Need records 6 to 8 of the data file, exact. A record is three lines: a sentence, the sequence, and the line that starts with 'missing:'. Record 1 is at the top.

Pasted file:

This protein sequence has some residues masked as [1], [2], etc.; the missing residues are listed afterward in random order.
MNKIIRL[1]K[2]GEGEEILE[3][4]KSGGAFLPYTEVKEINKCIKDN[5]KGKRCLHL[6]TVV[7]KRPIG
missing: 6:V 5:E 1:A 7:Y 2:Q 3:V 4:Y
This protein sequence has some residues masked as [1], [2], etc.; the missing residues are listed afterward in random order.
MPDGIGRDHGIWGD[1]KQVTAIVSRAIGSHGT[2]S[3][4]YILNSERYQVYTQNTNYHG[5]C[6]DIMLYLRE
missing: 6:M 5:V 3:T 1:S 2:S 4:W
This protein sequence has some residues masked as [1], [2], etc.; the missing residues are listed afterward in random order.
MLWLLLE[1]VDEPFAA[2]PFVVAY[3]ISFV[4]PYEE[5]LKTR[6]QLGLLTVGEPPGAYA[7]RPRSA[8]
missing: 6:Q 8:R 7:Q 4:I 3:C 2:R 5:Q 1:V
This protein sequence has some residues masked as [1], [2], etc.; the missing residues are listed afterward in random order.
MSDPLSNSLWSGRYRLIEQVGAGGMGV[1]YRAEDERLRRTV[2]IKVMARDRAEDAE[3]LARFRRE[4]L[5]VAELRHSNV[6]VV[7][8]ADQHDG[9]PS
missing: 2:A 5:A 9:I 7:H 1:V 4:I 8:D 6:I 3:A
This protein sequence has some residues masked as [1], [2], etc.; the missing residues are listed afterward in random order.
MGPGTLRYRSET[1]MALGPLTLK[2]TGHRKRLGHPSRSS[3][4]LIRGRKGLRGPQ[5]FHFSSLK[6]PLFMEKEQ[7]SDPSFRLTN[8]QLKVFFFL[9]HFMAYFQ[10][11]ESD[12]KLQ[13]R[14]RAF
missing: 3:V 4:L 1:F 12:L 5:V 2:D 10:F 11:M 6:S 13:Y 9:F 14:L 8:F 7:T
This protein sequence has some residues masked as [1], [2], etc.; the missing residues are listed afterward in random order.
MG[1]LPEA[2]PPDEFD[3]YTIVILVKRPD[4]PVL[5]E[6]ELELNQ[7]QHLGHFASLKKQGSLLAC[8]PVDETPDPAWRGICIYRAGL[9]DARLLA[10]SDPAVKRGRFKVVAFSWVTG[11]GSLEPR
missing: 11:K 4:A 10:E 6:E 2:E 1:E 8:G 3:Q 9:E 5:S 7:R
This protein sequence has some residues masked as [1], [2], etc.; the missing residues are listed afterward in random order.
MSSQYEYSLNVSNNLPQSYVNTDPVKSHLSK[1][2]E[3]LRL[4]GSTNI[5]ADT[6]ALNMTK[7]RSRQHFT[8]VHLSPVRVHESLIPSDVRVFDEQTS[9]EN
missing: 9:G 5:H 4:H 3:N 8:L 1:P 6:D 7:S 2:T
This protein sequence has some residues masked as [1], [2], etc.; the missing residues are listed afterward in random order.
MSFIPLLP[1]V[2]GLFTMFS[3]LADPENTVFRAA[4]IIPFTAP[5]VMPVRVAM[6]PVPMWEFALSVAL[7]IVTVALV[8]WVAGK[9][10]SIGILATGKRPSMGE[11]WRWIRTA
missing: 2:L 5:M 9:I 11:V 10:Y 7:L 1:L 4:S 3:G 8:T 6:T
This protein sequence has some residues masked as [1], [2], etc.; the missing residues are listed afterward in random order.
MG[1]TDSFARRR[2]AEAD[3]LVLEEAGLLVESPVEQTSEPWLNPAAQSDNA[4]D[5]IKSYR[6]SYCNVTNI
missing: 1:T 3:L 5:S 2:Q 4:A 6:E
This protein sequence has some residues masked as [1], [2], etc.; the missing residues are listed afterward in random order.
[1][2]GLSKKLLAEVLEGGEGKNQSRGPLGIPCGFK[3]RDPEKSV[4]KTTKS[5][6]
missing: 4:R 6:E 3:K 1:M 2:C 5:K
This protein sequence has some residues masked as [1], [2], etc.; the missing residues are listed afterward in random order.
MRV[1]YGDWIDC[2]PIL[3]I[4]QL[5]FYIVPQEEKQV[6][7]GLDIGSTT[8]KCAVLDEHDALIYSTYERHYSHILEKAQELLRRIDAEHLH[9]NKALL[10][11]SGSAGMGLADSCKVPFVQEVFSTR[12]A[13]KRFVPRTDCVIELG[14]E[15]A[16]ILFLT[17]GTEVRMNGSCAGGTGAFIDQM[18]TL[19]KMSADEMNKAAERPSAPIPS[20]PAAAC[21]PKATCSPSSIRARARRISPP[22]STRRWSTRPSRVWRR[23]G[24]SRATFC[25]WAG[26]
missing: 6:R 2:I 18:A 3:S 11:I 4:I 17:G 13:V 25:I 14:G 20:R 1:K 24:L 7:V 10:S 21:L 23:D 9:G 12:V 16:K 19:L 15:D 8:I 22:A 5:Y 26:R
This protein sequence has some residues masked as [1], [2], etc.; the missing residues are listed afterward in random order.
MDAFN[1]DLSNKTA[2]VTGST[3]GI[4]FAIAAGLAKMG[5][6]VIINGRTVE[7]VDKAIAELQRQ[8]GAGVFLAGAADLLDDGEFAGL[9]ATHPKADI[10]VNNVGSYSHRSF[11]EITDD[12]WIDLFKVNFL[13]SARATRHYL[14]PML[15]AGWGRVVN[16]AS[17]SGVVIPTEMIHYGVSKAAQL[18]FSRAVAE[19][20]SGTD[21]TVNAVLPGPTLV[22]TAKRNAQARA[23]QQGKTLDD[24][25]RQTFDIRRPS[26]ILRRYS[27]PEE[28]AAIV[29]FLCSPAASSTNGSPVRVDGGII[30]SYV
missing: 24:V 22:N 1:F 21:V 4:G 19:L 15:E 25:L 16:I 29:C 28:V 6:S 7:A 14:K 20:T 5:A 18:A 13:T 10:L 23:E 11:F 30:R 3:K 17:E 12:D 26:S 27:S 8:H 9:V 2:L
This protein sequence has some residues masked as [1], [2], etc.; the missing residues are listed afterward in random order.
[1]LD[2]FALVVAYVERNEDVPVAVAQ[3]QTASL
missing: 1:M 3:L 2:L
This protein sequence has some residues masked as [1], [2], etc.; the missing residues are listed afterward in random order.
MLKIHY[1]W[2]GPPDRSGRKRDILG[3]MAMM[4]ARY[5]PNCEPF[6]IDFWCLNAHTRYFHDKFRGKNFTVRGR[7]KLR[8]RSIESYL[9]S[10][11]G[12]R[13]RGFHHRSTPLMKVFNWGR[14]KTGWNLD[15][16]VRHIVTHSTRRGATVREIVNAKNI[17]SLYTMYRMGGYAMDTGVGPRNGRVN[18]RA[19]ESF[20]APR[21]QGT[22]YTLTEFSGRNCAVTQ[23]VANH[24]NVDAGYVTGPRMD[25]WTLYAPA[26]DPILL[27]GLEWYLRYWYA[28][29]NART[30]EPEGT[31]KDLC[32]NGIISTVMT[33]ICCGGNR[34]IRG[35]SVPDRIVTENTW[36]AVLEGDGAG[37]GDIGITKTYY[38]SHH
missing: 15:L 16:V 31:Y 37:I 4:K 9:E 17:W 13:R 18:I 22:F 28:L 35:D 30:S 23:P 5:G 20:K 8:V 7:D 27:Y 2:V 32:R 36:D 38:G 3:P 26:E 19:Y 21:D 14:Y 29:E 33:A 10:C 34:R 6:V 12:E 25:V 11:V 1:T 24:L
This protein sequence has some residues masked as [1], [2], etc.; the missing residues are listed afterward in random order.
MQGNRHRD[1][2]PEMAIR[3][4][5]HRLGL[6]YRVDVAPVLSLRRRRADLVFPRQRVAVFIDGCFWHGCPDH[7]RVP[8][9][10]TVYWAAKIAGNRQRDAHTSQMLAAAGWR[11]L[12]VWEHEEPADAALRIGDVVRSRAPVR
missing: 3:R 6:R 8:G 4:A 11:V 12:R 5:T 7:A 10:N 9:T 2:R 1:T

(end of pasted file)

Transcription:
This protein sequence has some residues masked as [1], [2], etc.; the missing residues are listed afterward in random order.
MG[1]LPEA[2]PPDEFD[3]YTIVILVKRPD[4]PVL[5]E[6]ELELNQ[7]QHLGHFASLKKQGSLLAC[8]PVDETPDPAWRGICIYRAGL[9]DARLLA[10]SDPAVKRGRFKVVAFSWVTG[11]GSLEPR
missing: 11:K 4:A 10:E 6:E 2:E 1:E 8:G 3:Q 9:E 5:S 7:R
This protein sequence has some residues masked as [1], [2], etc.; the missing residues are listed afterward in random order.
MSSQYEYSLNVSNNLPQSYVNTDPVKSHLSK[1][2]E[3]LRL[4]GSTNI[5]ADT[6]ALNMTK[7]RSRQHFT[8]VHLSPVRVHESLIPSDVRVFDEQTS[9]EN
missing: 9:G 5:H 4:H 3:N 8:L 1:P 6:D 7:S 2:T
This protein sequence has some residues masked as [1], [2], etc.; the missing residues are listed afterward in random order.
MSFIPLLP[1]V[2]GLFTMFS[3]LADPENTVFRAA[4]IIPFTAP[5]VMPVRVAM[6]PVPMWEFALSVAL[7]IVTVALV[8]WVAGK[9][10]SIGILATGKRPSMGE[11]WRWIRTA
missing: 2:L 5:M 9:I 11:V 10:Y 7:L 1:L 4:S 3:G 8:T 6:T